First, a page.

Elderly people with peripheral neuropathy of the lower limbs (PNLL) demonstrate a typical balance and gait impairment because of sensory ataxia. There is evidence that rehabilitation produces important gains on balance and gait. However, responsiveness to rehabilitation of balance and gait measures is unknown in PNLL. Aim of the current work is to evaluate the responsiveness to rehabilitation of balance, gait and sensory ataxia measures in elderly with PNLL. Twenty-five elderly with PNLL attending physiotherapy and occupational therapy during inpatient rehabilitation were recruited. Balance and gait measures (including static posturography, TUG test and the 10 m walking test) were administered on admission and discharge. An accelerometer secured to the trunk was used for TUG recording and static balance assessment. Static balance was tested with open and closed eyes, so as to assess sensory ataxia. Following rehabilitation, patients improved gait [admission vs discharge, mean(SD): 0.86(0.33) vs 0.98(0.32) m/s], TUG [18.7(7.8) vs 15.1(5.2) s] and turning [46.2(15.3) vs 53.3(15.3) °/s]. However, none of 12 static balance parameters derived from trunk acceleration significantly changed. Principal component analysis showed that before training, eyes closed and eyes open balance correlated with orthogonal components (one and two vs. three and four). After training, eyes open and eyes closed balance were more similar to each other being both correlated with component one. Responsiveness to rehabilitation is larger for gait than static balance measured by trunk acceleration. However, exercise can also have a beneficial effect on sensory ataxia by making eyes closed balance more similar to eyes open balance.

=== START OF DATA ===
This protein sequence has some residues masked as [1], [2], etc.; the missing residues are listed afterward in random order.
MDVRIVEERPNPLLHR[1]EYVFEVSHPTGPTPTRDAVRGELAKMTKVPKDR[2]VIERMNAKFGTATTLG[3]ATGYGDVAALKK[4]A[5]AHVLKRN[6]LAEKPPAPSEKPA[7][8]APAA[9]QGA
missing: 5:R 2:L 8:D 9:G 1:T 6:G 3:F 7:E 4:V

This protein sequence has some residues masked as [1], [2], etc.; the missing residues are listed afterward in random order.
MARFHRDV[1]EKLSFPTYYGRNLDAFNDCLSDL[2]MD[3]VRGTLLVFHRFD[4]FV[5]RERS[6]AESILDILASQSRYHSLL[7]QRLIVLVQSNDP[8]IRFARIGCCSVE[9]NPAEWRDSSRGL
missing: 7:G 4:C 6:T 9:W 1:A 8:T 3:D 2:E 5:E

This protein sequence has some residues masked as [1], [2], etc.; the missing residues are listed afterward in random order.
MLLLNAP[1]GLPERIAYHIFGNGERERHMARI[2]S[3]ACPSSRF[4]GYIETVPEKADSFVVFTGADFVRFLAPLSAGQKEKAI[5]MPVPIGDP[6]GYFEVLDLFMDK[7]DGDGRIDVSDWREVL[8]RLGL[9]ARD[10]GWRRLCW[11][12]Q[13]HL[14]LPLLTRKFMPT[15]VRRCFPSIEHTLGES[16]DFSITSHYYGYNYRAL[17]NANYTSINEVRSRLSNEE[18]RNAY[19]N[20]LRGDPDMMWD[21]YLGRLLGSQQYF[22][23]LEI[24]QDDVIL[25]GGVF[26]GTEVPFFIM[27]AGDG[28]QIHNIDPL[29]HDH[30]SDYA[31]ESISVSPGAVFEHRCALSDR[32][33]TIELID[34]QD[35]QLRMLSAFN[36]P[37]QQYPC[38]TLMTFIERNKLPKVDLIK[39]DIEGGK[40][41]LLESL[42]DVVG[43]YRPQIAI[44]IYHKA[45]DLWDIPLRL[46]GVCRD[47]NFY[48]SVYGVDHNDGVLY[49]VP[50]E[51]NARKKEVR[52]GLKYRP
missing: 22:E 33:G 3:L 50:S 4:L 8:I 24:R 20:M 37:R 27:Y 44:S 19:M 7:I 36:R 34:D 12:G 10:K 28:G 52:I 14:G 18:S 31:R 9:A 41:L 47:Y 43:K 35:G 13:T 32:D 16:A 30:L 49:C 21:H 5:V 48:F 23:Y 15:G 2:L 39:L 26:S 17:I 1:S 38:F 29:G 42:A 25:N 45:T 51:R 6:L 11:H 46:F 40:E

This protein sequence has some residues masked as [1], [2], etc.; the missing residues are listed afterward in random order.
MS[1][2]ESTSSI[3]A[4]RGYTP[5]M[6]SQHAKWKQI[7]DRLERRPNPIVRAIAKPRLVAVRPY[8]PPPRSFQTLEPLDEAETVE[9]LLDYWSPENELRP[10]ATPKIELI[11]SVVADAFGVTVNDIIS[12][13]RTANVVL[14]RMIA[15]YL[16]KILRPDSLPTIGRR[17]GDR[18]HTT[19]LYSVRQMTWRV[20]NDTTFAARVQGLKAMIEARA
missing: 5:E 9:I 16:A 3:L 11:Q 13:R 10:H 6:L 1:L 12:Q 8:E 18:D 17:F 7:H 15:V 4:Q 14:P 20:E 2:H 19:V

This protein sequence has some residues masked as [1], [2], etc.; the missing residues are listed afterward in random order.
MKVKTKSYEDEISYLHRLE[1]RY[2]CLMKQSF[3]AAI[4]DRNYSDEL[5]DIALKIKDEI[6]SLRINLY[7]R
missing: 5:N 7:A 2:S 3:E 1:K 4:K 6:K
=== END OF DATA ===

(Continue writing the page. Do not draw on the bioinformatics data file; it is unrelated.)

- Postural balance
ASJC Scopus subject areas
- Orthopedics and Sports Medicine
- Biomedical Engineering